Upon graduating from architecture school I was often asked, “What style do you build in?”
Sure, there are hundreds of different architectural styles – but this question always left me a stunned. At the time I would’ve probably said Progressive. Because out of school you are tapped into the zeitgeist of digital fabrication, 3D-printing, and parametric design. It isn’t until you are in the industry for awhile before you realize that construction techniques are still driven by dimensional lumber and Milwaukee drills. Plus, 3D buildings in reality are ugly (like the world’s first 3D-printed bridge in Spain) and look like a third-grade art project made out of sugar cubes after a rainstorm.
So, today if asked the same question, I would probably answer Modern. But when people hear the word Modern, it sounds dated; Frank Lloyd Wright inevitably initiated the Modern Style a full millennium ago. After Wright came the Mid-Century Modern architects of Mies, Neutra, and Schindler. Mid-century modern is often described as being “classic” and “never going out of style.”
Thus, by designing lasting architecture it is difficult to not touch on modern architectural principles – with updated technological standards. And without going into a long history lesson on my disdain for PostModernism – PoMo architects thought they were culturally beyond the Modernist principles of light, space, and natural elements – and simply stuck colored Euclidean shapes together. Therefore, no alternative “modern” names are left to describe how to build good architecture today – except Modern.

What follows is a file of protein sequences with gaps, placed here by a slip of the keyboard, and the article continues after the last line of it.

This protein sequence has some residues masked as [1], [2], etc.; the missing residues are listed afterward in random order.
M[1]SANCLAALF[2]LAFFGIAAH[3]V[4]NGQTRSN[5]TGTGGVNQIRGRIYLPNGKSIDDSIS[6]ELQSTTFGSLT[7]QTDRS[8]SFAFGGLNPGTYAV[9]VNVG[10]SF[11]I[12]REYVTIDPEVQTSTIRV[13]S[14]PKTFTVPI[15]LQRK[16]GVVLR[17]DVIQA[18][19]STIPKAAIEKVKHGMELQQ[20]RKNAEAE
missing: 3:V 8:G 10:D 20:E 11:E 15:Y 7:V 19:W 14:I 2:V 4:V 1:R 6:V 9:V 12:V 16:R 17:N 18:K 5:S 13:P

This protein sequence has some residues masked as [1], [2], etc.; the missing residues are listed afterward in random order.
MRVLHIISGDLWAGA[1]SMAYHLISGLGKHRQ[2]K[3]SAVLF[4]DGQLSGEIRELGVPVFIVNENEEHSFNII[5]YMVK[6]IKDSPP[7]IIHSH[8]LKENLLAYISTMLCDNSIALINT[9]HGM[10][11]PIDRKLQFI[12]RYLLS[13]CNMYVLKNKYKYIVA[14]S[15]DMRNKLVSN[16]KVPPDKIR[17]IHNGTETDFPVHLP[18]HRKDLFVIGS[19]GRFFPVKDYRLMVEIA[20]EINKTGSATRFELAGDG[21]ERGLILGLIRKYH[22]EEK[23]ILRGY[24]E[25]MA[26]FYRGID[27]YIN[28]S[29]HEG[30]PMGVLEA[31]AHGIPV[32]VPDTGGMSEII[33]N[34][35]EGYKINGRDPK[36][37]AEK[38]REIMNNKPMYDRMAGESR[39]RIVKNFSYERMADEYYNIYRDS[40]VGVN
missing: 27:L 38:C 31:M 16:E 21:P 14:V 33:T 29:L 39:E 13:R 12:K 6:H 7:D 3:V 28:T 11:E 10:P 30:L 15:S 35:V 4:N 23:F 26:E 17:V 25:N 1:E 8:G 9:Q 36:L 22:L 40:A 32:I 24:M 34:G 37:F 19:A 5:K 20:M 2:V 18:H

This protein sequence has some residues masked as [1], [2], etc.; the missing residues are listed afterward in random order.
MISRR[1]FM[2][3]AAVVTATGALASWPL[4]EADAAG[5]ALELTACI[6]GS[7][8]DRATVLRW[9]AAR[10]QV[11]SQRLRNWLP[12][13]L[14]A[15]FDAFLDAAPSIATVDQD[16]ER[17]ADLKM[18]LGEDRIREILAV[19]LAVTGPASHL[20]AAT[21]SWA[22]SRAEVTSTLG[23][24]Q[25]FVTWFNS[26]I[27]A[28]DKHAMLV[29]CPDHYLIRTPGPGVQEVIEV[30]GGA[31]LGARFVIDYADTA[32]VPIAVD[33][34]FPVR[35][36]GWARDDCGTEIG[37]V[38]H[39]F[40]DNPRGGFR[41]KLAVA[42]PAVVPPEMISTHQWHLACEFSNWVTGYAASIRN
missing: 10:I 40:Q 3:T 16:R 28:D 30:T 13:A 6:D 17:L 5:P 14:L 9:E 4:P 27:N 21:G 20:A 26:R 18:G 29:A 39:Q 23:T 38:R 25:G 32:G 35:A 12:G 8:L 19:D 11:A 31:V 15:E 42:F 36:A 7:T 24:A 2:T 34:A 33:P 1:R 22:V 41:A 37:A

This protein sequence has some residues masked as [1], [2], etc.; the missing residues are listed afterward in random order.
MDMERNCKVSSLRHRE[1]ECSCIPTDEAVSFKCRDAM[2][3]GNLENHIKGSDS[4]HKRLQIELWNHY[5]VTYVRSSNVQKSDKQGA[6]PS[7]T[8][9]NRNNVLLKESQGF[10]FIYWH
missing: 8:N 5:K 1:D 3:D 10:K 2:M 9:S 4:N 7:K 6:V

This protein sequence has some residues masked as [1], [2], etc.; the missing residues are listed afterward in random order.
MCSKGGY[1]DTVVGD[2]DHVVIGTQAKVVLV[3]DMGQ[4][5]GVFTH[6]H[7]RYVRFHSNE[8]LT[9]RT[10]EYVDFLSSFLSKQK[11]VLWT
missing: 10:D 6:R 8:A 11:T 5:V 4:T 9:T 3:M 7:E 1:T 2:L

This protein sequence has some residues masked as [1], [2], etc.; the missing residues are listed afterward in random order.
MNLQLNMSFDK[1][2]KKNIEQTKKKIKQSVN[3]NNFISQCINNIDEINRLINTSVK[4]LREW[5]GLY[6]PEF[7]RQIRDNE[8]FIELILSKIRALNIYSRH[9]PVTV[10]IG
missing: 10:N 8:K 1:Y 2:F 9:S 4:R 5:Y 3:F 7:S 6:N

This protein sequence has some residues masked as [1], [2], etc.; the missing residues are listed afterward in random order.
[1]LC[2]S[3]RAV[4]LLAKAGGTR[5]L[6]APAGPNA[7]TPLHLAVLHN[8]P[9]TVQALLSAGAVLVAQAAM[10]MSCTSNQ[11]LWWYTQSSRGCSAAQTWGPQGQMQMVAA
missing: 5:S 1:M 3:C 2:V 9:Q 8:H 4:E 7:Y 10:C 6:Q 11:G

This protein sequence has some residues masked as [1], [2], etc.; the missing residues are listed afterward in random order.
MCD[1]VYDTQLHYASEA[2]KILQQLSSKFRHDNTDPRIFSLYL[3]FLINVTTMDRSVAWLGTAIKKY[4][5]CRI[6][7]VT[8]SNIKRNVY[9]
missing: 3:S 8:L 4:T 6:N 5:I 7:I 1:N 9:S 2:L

However, I think the obfuscation of the question “What style do you build in?” is premised on most people not understanding what architects do. Indeed, all of the prominent and historically heralded houses in a community often have a promoted architectural style. Therefore, most people probably assume you go to architecture school, learn about all of the cute styles, and then go out and draft the blueprints in the house plan books.
- Car Salesman School
Architecture School is not like Car Salesman School. Where I imagine you graduate, and then go work at a car dealership which sells the brand of cars you are fond of. Unfortunately, there aren’t enough job openings at Tesla, but you are still happy to be employed at the Kia Hyundai dealership in your hometown.